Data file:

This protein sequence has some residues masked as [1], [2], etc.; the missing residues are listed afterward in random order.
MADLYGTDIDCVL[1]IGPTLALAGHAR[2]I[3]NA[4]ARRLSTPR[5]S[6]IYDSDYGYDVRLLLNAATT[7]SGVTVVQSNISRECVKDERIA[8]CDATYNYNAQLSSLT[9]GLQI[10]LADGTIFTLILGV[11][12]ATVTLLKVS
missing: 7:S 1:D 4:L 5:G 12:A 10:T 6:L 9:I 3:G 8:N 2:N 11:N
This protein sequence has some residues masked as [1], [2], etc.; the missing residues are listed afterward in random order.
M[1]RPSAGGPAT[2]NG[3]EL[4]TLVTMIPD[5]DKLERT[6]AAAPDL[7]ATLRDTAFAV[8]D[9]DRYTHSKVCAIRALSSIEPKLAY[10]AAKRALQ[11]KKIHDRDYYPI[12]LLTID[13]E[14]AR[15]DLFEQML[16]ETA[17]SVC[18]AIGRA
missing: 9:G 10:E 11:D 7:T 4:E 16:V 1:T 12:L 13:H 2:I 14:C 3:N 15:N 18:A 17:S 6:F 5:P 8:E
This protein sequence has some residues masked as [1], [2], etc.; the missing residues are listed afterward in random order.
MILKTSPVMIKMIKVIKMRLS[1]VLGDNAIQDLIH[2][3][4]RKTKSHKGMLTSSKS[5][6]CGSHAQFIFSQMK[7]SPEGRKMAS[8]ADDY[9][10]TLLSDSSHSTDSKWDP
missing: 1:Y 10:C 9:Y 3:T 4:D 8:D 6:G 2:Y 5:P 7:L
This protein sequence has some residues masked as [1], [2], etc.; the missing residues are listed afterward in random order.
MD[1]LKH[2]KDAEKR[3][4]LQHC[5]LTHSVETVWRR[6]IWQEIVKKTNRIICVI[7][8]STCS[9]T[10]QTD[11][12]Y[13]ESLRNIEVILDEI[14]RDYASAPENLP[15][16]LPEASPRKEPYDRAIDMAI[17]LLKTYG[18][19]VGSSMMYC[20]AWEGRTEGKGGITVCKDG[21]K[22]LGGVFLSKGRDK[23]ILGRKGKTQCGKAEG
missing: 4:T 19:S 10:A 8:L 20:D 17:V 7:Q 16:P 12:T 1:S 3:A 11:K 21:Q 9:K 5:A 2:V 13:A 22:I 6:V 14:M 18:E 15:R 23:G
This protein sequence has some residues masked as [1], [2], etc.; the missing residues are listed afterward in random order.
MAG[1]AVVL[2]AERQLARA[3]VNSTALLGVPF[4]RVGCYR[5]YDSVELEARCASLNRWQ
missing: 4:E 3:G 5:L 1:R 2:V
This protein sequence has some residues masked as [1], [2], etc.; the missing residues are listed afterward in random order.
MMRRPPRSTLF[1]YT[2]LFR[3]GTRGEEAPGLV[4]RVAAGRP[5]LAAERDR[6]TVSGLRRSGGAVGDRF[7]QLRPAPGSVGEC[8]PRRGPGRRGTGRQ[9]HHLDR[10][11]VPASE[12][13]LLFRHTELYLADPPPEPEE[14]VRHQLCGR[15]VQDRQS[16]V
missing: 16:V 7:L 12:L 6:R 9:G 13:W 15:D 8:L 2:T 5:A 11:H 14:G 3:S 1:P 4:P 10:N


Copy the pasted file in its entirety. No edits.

This protein sequence has some residues masked as [1], [2], etc.; the missing residues are listed afterward in random order.
MADLYGTDIDCVL[1]IGPTLALAGHAR[2]I[3]NA[4]ARRLSTPR[5]S[6]IYDSDYGYDVRLLLNAATT[7]SGVTVVQSNISRECVKDERIA[8]CDATYNYNAQLSSLT[9]GLQI[10]LADGTIFTLILGV[11][12]ATVTLLKVS
missing: 7:S 1:D 4:L 5:G 12:A 10:T 6:L 9:I 3:G 8:N 2:N 11:N
This protein sequence has some residues masked as [1], [2], etc.; the missing residues are listed afterward in random order.
M[1]RPSAGGPAT[2]NG[3]EL[4]TLVTMIPD[5]DKLERT[6]AAAPDL[7]ATLRDTAFAV[8]D[9]DRYTHSKVCAIRALSSIEPKLAY[10]AAKRALQ[11]KKIHDRDYYPI[12]LLTID[13]E[14]AR[15]DLFEQML[16]ETA[17]SVC[18]AIGRA
missing: 9:G 10:E 11:D 7:T 4:E 16:V 1:T 12:L 13:H 2:I 14:C 3:N 15:N 18:A 17:S 6:F 5:P 8:E
This protein sequence has some residues masked as [1], [2], etc.; the missing residues are listed afterward in random order.
MILKTSPVMIKMIKVIKMRLS[1]VLGDNAIQDLIH[2][3][4]RKTKSHKGMLTSSKS[5][6]CGSHAQFIFSQMK[7]SPEGRKMAS[8]ADDY[9][10]TLLSDSSHSTDSKWDP
missing: 1:Y 10:C 9:Y 3:T 4:D 8:D 6:G 2:Y 5:P 7:L
This protein sequence has some residues masked as [1], [2], etc.; the missing residues are listed afterward in random order.
MD[1]LKH[2]KDAEKR[3][4]LQHC[5]LTHSVETVWRR[6]IWQEIVKKTNRIICVI[7][8]STCS[9]T[10]QTD[11][12]Y[13]ESLRNIEVILDEI[14]RDYASAPENLP[15][16]LPEASPRKEPYDRAIDMAI[17]LLKTYG[18][19]VGSSMMYC[20]AWEGRTEGKGGITVCKDG[21]K[22]LGGVFLSKGRDK[23]ILGRKGKTQCGKAEG
missing: 4:T 19:S 10:A 8:L 20:D 17:V 7:Q 16:P 12:T 1:S 3:A 11:K 21:Q 9:K 5:A 2:V 13:A 22:I 6:V 14:M 18:E 15:R 23:G
This protein sequence has some residues masked as [1], [2], etc.; the missing residues are listed afterward in random order.
MAG[1]AVVL[2]AERQLARA[3]VNSTALLGVPF[4]RVGCYR[5]YDSVELEARCASLNRWQ
missing: 4:E 3:G 5:L 1:R 2:V
This protein sequence has some residues masked as [1], [2], etc.; the missing residues are listed afterward in random order.
MMRRPPRSTLF[1]YT[2]LFR[3]GTRGEEAPGLV[4]RVAAGRP[5]LAAERDR[6]TVSGLRRSGGAVGDRF[7]QLRPAPGSVGEC[8]PRRGPGRRGTGRQ[9]HHLDR[10][11]VPASE[12][13]LLFRHTELYLADPPPEPEE[14]VRHQLCGR[15]VQDRQS[16]V
missing: 16:V 7:L 12:L 6:R 9:G 13:W 15:D 8:L 2:T 5:A 11:H 14:G 3:S 1:P 4:P 10:N